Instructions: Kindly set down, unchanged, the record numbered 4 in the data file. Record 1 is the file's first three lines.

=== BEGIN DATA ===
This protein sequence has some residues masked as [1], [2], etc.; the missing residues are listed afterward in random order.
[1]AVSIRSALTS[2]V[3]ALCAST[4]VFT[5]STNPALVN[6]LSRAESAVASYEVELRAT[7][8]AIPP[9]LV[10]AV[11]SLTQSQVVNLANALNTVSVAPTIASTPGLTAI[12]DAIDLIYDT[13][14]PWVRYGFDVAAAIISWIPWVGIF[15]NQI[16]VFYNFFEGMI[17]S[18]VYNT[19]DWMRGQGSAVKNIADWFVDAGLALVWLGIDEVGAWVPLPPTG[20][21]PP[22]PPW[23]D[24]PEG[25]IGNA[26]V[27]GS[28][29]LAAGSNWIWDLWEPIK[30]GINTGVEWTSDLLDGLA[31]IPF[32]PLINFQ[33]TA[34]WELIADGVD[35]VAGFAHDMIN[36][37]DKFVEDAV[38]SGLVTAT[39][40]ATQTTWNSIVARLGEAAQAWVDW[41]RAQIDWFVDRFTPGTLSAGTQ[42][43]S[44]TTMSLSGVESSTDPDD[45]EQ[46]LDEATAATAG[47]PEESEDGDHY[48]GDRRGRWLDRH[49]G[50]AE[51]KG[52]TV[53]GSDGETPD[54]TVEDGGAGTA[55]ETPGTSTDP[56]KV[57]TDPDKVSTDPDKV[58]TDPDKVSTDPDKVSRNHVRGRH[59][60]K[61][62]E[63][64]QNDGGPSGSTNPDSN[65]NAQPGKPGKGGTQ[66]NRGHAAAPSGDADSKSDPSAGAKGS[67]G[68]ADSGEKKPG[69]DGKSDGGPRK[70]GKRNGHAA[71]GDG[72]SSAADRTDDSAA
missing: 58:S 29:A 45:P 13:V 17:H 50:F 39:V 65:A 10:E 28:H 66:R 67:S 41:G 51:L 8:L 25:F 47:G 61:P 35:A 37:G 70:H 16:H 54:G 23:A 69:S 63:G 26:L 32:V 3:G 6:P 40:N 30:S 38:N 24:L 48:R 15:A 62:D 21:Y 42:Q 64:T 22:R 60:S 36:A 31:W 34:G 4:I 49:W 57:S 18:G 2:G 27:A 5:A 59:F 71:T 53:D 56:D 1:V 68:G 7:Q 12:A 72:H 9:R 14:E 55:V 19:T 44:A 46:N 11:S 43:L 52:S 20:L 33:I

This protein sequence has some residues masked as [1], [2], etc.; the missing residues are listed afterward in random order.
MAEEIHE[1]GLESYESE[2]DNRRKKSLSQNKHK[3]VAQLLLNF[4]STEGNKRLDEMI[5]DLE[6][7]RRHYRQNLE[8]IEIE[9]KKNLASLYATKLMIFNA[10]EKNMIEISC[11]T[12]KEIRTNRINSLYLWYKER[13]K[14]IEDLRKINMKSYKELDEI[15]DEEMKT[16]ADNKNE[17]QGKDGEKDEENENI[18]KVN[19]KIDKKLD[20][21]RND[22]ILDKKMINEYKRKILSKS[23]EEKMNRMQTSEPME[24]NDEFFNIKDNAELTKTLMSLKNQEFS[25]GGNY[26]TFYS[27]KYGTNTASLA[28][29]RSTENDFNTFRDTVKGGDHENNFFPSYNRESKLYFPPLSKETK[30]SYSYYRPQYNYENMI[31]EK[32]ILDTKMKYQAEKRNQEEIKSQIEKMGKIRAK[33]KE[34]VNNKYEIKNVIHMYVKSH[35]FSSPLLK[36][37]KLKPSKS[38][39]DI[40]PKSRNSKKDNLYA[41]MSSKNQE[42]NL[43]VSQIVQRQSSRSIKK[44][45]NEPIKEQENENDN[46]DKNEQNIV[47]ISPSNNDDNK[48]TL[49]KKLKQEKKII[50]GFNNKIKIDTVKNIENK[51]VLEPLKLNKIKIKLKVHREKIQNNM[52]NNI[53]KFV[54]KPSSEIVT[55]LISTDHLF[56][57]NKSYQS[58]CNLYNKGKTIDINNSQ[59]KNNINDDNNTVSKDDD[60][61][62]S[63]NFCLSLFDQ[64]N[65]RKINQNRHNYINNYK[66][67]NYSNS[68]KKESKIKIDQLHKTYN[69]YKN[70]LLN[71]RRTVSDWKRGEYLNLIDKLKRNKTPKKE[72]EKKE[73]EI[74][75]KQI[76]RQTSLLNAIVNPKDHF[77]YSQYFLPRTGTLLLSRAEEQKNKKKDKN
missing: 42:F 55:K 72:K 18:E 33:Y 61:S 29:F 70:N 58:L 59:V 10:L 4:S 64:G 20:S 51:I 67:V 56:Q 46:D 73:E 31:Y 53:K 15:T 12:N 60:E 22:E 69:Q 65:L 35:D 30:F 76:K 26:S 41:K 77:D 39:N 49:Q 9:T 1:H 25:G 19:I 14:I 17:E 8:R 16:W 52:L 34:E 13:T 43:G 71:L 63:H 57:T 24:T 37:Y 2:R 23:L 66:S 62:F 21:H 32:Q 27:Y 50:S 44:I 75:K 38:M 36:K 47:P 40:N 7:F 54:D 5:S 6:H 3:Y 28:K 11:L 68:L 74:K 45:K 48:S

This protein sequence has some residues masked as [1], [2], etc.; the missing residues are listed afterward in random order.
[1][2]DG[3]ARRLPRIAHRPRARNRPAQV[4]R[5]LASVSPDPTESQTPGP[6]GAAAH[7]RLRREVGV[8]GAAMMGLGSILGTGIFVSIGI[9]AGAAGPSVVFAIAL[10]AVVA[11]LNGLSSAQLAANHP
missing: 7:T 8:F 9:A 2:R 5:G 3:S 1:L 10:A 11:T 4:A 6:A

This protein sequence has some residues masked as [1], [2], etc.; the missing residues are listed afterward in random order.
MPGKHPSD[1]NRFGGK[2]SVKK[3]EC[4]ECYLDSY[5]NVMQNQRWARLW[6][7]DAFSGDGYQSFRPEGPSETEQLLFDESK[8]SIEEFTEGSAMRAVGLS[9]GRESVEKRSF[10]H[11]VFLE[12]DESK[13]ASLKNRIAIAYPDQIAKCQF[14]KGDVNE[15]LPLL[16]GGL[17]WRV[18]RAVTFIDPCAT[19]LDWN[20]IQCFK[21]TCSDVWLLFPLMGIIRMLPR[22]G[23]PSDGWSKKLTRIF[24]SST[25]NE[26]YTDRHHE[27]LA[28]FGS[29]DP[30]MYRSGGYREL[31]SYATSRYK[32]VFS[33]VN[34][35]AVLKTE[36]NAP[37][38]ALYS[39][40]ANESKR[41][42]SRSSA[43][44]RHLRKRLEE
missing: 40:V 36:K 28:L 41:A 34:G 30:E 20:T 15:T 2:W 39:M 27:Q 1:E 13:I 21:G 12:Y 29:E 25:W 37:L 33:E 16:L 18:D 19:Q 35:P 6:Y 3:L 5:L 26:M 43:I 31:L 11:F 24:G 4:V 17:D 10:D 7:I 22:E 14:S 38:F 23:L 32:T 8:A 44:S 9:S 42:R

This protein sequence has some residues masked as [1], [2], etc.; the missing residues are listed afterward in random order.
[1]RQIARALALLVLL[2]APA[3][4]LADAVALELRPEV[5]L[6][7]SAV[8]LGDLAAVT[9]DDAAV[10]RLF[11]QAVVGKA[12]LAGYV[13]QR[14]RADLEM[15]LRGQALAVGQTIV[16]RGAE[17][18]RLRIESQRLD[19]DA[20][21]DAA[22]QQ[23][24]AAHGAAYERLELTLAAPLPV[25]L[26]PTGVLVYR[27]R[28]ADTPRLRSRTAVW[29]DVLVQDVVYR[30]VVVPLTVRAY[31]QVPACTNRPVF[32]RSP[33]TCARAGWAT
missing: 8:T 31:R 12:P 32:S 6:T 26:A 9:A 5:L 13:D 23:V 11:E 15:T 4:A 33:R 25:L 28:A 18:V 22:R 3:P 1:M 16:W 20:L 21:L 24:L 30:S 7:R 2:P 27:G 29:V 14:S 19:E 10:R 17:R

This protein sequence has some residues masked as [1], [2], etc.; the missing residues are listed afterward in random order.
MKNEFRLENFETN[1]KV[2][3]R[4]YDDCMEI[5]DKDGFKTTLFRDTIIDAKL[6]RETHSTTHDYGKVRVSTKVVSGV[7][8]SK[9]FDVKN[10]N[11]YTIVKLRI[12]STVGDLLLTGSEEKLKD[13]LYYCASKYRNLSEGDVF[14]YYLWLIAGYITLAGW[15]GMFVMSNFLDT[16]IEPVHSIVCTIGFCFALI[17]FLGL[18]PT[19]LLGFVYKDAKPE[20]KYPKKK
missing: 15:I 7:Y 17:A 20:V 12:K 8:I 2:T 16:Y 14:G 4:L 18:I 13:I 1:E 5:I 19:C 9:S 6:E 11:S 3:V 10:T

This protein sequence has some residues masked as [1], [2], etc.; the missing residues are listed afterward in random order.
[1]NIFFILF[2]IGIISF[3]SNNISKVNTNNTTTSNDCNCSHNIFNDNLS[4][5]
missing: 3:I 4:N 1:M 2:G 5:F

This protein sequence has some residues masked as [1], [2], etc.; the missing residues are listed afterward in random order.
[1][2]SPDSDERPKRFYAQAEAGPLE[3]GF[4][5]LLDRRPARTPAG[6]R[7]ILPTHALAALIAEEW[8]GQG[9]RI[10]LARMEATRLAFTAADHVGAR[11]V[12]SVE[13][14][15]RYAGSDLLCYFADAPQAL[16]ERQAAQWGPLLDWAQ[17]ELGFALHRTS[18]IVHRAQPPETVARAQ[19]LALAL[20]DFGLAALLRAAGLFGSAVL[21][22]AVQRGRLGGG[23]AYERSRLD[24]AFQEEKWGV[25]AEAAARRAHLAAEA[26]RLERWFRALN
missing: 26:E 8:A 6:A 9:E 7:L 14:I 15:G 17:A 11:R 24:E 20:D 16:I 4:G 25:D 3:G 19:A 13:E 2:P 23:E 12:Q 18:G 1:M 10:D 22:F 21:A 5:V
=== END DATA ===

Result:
This protein sequence has some residues masked as [1], [2], etc.; the missing residues are listed afterward in random order.
MPGKHPSD[1]NRFGGK[2]SVKK[3]EC[4]ECYLDSY[5]NVMQNQRWARLW[6][7]DAFSGDGYQSFRPEGPSETEQLLFDESK[8]SIEEFTEGSAMRAVGLS[9]GRESVEKRSF[10]H[11]VFLE[12]DESK[13]ASLKNRIAIAYPDQIAKCQF[14]KGDVNE[15]LPLL[16]GGL[17]WRV[18]RAVTFIDPCAT[19]LDWN[20]IQCFK[21]TCSDVWLLFPLMGIIRMLPR[22]G[23]PSDGWSKKLTRIF[24]SST[25]NE[26]YTDRHHE[27]LA[28]FGS[29]DP[30]MYRSGGYREL[31]SYATSRYK[32]VFS[33]VN[34][35]AVLKTE[36]NAP[37][38]ALYS[39][40]ANESKR[41][42]SRSSA[43][44]RHLRKRLEE
missing: 40:V 36:K 28:L 41:A 34:G 30:E 20:T 15:T 2:W 39:M 27:Q 1:E 13:I 21:G 12:Y 29:E 25:W 37:L 33:E 16:L 18:D 19:Q 35:P 6:Y 3:L 5:L 26:M 43:I 31:L 11:F 24:G 4:V 17:D 10:D 7:I 22:E 14:S 38:F 23:L 32:T 8:A 44:S 9:S 42:R